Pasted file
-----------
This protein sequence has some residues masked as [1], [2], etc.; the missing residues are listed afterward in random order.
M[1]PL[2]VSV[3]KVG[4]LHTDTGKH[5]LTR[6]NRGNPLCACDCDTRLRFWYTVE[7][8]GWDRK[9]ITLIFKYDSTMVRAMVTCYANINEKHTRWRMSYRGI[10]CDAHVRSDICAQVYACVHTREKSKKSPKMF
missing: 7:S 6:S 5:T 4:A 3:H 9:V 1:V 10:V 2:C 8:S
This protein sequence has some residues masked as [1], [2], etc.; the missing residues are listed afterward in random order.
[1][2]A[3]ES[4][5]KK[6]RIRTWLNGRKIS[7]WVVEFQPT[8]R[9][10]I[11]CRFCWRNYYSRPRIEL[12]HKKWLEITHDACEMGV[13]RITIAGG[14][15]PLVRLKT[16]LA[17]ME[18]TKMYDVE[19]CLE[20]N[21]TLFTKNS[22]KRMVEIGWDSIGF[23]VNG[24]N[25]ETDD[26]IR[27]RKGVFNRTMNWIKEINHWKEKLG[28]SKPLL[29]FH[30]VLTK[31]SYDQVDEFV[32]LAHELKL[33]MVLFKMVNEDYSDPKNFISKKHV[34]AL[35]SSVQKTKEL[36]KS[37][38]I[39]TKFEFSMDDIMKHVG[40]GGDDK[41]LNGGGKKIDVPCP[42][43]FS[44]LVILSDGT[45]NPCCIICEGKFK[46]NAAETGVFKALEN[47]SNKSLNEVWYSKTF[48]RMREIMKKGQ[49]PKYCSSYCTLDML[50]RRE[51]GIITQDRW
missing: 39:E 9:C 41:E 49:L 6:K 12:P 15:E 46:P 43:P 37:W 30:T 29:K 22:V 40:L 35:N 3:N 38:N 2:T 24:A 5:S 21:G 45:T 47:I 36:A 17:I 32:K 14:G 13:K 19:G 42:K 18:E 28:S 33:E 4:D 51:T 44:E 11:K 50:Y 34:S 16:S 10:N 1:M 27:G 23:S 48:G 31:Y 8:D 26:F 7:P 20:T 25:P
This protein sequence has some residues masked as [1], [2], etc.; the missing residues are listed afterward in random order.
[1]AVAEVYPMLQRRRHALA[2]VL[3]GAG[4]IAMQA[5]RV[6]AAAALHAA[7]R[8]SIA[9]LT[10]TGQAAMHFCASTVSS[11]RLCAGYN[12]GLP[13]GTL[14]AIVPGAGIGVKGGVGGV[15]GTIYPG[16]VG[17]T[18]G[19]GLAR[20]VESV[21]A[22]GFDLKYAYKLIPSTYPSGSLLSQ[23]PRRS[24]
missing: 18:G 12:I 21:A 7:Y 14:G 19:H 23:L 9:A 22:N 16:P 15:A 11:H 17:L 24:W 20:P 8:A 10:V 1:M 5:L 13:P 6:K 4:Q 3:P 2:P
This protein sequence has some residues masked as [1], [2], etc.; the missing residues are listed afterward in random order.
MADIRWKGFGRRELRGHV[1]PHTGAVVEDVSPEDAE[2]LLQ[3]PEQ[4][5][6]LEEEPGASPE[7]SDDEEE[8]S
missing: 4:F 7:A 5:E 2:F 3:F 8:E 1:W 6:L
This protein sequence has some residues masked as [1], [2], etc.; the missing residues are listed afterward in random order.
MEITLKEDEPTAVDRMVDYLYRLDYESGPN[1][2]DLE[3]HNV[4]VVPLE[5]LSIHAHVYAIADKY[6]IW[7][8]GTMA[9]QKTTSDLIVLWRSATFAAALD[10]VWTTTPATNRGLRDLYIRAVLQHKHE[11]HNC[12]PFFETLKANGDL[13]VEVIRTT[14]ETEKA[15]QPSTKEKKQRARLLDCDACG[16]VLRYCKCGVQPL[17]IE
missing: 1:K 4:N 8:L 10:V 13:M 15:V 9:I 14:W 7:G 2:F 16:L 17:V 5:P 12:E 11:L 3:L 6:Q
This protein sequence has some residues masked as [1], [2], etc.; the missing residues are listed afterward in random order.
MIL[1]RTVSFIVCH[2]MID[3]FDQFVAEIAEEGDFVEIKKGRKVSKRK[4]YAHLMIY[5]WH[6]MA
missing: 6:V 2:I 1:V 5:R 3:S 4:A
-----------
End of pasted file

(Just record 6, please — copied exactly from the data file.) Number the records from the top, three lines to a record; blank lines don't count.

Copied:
This protein sequence has some residues masked as [1], [2], etc.; the missing residues are listed afterward in random order.
MIL[1]RTVSFIVCH[2]MID[3]FDQFVAEIAEEGDFVEIKKGRKVSKRK[4]YAHLMIY[5]WH[6]MA
missing: 6:V 2:I 1:V 5:R 3:S 4:A